- 15. Probability (continued)<br />Conditional Probability Examples<br />What is the probability of drawing a Jack from a standard deck of cards, if you first drew a 3 of clubs and didn’t replace it? (There are 4 cards out of the 51 that are Jacks) The probability would be 4/51 (Remember you didn’t replace the 3 of clubs)<br />What is the probability of drawing a Jack from a standard deck of cards, if you first drew a Jack of clubs and didn’t replace it? (There are 3 Jacks left out of the 51) The probability would be 3/51 or 1/17 simplified (Remember you didn’t replace the Jack of clubs)<br />Week 5 Lecture<br />
- 16. Probability Distributions<br />All Probabilities must be between 0 and 1and the sum of the probabilities must be equal to 1.<br />Examples<br />If X = {5, 10, 15, 20} and P(5) = 0.10, P(10) = 0.20, P(15) = 0.30, and P(20) = 0.40, can the distribution of the random variable X be considered a probability distribution?<br />YES, because all probabilities (0.10,0.20,0.30,0.40) are between 0 and 1 and they add up to 1 (0.10+0.20+0.30+0.40 = 1) <br />Week 5 Lecture<br />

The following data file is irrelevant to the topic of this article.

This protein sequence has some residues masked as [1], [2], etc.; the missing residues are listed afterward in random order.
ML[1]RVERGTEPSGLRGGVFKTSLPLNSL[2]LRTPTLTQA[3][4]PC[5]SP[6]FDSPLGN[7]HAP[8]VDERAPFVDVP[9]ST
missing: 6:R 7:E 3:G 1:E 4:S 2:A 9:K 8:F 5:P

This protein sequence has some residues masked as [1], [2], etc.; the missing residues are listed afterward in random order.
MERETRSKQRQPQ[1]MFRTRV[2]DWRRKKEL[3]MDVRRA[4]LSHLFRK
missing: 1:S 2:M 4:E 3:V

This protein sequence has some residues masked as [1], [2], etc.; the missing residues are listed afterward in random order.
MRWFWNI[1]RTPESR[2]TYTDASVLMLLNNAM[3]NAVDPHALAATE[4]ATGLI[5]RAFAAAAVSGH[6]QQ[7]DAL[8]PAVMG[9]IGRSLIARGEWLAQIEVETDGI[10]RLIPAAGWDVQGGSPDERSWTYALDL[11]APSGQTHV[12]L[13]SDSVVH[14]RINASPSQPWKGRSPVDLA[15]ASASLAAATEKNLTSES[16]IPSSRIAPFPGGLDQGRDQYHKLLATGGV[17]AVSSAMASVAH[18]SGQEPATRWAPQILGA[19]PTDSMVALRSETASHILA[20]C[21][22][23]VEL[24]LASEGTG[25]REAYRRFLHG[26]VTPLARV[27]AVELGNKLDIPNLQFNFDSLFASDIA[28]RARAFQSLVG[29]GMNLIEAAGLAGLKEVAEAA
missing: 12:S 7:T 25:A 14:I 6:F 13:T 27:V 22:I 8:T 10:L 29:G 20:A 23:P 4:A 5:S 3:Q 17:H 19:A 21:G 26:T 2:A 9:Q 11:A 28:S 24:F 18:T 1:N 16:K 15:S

- 17. Probability Distributions (continued)<br />Examples<br />If X = {5, 10, 15, 20} and P(5) = 0.20, P(10) = 0.20, P(15) = 0.20, and P(20) = 0.20, can the distribution of the random variable X be considered a probability distribution?<br />No, the probabilities (0.20,0.20,0.20,0.20) are between 0 and 1 BUT they DO NOT add up to 1 (0.20+0.20+0.20+0.20 = 0.80) <br />Week 5 Lecture<br />
- 18. Probability Distributions (continued)<br />Examples<br />If X = {-5, A, 7, 0} and P(-5) = 0.50, P(A) = 0.10, P(7) = 0.10, and P(0) = 0.30, can the distribution of the random variable X be considered a probability distribution?<br />YES, the probabilities (0.50,0.10,0.10,0.30) are between 0 and 1 and they add up to 1 (0.50+0.10+0.10+0.30 = 1) <br /> {-5, A, 7, 0} Does Not matter, you can have negative numbers, letters, colors, names, etc. in the sample space but you couldn’t have negative values as PROBABILITIES<br />Week 5 Lecture<br />